Compliance

Benefits of Data Fabric for Compliance

Kerwyn Velasco
April 10, 2024
Understand what are the benefits of data fabric for GRC teams, as detailed by anecdotes

Understanding how GRC teams can use a Business Intelligence Strategy

Business Intelligence and Analytics teams are well aware of the need for robust and up-to-to-date information. Aside from data they use daily – such as lists of users with domain access, vulnerabilities to be patched, or policies that must be attested to – there is also the data supplementary to these pieces of information. The applications they use retain how often certain reports are accessed, track who gets sent email notifications of changes, and measure impacts to integrations to legacy systems based on changes in API. This world we live in retains and utilizes so much data – data that can further help to make better informed decisions around the objectives of businesses. The availability of this data has highlighted the need for Data Fabric.

What is Data Fabric and Compliance Data Fabric

Gartner has introduced the concept of data fabric, which is the underlying “net” that stitches together data from multiple repositories and application sources and delivers newly integrated and enriched data to those who need it to do their jobs or make decisions.

The GRC world can leverage this idea to: 

  • Identify gaps 
  • Understand processes, and 
  • Forge relationships between different data sets.

As detailed in our annual Compliance report, 88% of organizations face significant obstacles when implementing their Security Compliance program, regardless of size, seniority, or maturity. Compliance teams need a continuous flow of enriched data to support their Compliance objectives and determine their controls’ health. Data is the key to understanding risk. A Compliance data fabric’s primary goal is to continuously deliver integrated and enhanced data to collaborators (like control owners, subject matter experts, application owners, and others) of the GRC function. Having an automated and continuous data fabric in place ensures that the right control owner can support a range of use cases such as risk, policy, Compliance, and user access review. It allows organizations to scale and customize their data modeling to be used in the future for new use cases and frameworks that are currently out of scope.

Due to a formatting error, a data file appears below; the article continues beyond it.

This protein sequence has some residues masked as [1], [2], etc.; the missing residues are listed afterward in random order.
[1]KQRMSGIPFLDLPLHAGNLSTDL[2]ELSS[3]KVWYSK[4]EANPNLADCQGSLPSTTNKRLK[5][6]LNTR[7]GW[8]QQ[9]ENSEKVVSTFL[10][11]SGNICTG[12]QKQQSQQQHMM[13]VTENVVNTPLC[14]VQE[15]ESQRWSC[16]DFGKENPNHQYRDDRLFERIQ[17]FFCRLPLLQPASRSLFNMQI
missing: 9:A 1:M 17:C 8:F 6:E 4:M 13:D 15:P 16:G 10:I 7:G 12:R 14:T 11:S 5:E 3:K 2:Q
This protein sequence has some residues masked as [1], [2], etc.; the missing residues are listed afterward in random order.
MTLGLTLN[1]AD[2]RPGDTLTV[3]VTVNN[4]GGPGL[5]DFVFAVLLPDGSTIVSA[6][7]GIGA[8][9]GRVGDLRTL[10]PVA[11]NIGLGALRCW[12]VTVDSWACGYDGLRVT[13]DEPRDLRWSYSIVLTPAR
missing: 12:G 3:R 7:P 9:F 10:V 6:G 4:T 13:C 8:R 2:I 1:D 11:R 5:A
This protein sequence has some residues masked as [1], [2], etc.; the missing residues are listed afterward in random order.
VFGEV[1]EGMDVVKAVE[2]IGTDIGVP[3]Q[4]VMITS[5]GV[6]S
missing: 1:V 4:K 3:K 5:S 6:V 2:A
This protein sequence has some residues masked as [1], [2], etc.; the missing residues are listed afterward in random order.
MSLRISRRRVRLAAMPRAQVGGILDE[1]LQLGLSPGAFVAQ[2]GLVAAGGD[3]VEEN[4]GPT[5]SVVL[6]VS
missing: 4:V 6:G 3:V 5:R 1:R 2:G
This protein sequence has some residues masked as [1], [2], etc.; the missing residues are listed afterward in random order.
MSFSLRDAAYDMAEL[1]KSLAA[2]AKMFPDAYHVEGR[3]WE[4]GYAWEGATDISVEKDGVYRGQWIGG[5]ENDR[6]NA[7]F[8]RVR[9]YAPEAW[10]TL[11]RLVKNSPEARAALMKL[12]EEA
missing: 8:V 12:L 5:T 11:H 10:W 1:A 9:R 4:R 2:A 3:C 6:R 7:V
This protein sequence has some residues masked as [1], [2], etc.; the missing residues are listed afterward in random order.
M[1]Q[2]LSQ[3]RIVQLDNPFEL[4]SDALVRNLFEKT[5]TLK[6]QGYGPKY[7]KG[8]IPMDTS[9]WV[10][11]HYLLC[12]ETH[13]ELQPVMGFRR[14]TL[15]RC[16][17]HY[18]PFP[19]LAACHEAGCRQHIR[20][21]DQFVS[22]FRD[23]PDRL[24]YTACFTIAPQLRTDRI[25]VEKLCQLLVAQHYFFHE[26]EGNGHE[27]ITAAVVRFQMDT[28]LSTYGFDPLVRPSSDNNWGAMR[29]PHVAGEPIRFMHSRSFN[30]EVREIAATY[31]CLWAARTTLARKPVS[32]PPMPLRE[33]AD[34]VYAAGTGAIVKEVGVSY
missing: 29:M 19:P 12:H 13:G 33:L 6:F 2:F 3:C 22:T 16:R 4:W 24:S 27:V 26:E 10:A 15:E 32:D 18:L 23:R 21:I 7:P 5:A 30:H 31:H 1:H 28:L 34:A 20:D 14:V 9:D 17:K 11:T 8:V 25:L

What are Some Common GRC Examples of Data Fabric?

As part of a data management strategy for GRC teams, data fabric can be implemented in various ways. Here are some popular use cases:

Machine Learning Applications: Because the underlying data that is used in GRC programs can often expand to very large data sets, machine learning can be used to further understand the relationships between meta information of different sources (this is called knowledge graphs). Eventually consumers of data fabric will be made aware of GRC-related trends and relationships, for example: 

  • Risks that are affected by certain business unit changes 
  • Policies that may need to change because of user behavior, or 
  • Controls that need to be re-assessed because of gaps in source data.

Preventative Controls: As harmonization of the data and the use of knowledge graphs express the relationship between several entities, teams are able to leverage this structure to better implement preventative controls. As data is continually being collected and standardized, configurable rules can lead to identified gaps from the data. Proactive preventative controls can then be put in place such as using network scanning and device management data sources to check whether a specific computer deviates from an approved baseline configuration. 

Strict Governance: Adhering to strict governance for organizationally-adopted sources (think of entity level business applications like Salesforce, Servicenow, Jira, etc) can allow teams to proactively protect the organization from regulatory fines due to breach in compliance. Let’s say your organization is doing business in the EU and is required to have a customer personal breach notification within 72 hours of occurrence in accordance with GDPR. Using data fabric will make it easier to understand relationships (knowledge graph), extract the data set, configure the rule, and send out the required communication from approved channels.

Benefits of Data Fabric for GRC Teams

Just as organizations plan their data architecture and technology around their desired business outcomes, a Compliance data fabric should follow in the same vein. All stakeholders should have complete visibility into the “why” and clearly understand the value proposition that the data offers in meeting the main business goals/business outcomes of key stakeholders/teams. Here are some examples of how Data Fabric can help GRC teams: